Join the discussion with panelists Eric Hendricks, JD and Aaron Goldenberg, PhD moderated by Natasha Bonhomme.
PROJECT NARRATIVE Human genome editing technologies are evolving rapidly and with this evolution brings questions regarding governance and the ethical implications involved in applying these technologies. The He Jiankui controversy is the primary example of the potential exploitation of HGE and the importance of self-governance. This project will be the first case-study to evaluate self-governance in the realm of human genome editing technologies, the findings of which will be validated through a survey of HGE scientists.
PROJECT NARRATIVE A number of US employers are offering their employees confidential workplace genomic testing (wGT), a service that could inform employees of their genetic risk for certain treatable diseases but may also raise concerns about genetic privacy and workplace discrimination.
PROJECT NARRATIVE Consumer protections are of rising importance to the sustainability of personal genomics and mobile health industries and realization of precision health, yet the extent of consumer protections available from the Federal Trade Commission (the primary federal agency in the United States responsible for ensuring online privacy and data security beyond medical settings, for the prevention of unfair and deceptive trade practices of companies that might not be governed by HIPAA, and for promoting innovation) are poorly characterized and have received surprisingly little ELSI re
PROJECT NARRATIVE At least 15% of children with cancer have an underlying genetic cause of their cancer, requiring significant counseling regarding therapy modifications, cancer surveillance, and lifestyle changes for both the patient and their family. There is a shortage of qualified genetic counselors available to meet with these families, especially in the stressful setting of cancer diagnosis.
PROJECT NARRATIVE Between 1907 and the mid-1970s, 32 US states passed and implemented eugenic sterilization laws that authorized the sterilization of people considered unfit. Our epidemiological, historical and mixed-methods analysis of over 32,000 eugenic sterilization requests in five US states (California, North Carolina, Iowa, Michigan and Utah) identifies varying demographic patterns and documents changes in how eugenics laws were applied over time.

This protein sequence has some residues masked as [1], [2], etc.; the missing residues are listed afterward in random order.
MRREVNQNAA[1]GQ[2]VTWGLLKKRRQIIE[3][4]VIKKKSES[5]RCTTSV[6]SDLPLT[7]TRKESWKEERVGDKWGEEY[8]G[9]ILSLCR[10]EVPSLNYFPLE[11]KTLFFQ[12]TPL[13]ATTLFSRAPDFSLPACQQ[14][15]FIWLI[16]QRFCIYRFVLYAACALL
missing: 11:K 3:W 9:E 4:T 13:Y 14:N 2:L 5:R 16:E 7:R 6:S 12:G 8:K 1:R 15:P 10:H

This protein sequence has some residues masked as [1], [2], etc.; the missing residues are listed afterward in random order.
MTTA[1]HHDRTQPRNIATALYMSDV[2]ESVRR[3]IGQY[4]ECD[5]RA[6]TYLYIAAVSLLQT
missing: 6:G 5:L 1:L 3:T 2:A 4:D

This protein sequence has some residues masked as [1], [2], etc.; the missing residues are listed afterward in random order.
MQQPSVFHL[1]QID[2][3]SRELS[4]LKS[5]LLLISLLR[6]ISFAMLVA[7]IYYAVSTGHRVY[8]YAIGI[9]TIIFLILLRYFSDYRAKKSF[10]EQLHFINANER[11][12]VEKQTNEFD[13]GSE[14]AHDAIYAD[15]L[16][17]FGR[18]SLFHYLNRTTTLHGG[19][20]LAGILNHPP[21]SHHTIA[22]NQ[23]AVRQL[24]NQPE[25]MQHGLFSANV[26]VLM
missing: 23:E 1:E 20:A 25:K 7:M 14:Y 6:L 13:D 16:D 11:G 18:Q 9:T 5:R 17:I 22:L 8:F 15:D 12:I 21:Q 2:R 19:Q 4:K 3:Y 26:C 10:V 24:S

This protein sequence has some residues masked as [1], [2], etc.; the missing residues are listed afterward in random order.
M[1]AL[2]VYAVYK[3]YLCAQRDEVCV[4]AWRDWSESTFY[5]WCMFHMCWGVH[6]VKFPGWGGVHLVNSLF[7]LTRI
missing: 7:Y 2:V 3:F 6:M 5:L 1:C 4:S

The ability to examine the health of the fetus has expanded dramatically in the last half century. Most of the time, the news is reassuring. However, prenatal screening and diagnosis detect genetic conditions in a small percentage of cases. Effective prenatal intervention for these conditions is still uncommon—few are treatable prenatally. Therefore, when their physician detects a congenital fetal condition, some people choose to terminate their pregnancies.
PROJECT NARRATIVE Researchers are now able to use the internet to recruit and enroll widely dispersed individuals, which is valuable for a wide range of research, especially research involving rare genetic disorders. With IRB approval, online recruitment and enrollment of individuals from the same country as the researchers is permissible, including obtaining biological specimens and health information, but it is unknown whether recruitment and enrollment of individuals from foreign countries would violate the laws of those countries.
PROJECT NARRATIVE: Recent recommendations to return children?s results for adult-onset conditions to parents anytime whole exome or genome sequencing is performed, as well as growing expectations to return research results to participants on a large-scale basis, mean adolescents will increasingly be engaged in assenting (<age 18) and consenting (>age 18) to return of genomic research results. There is an urgent need to understand adolescents?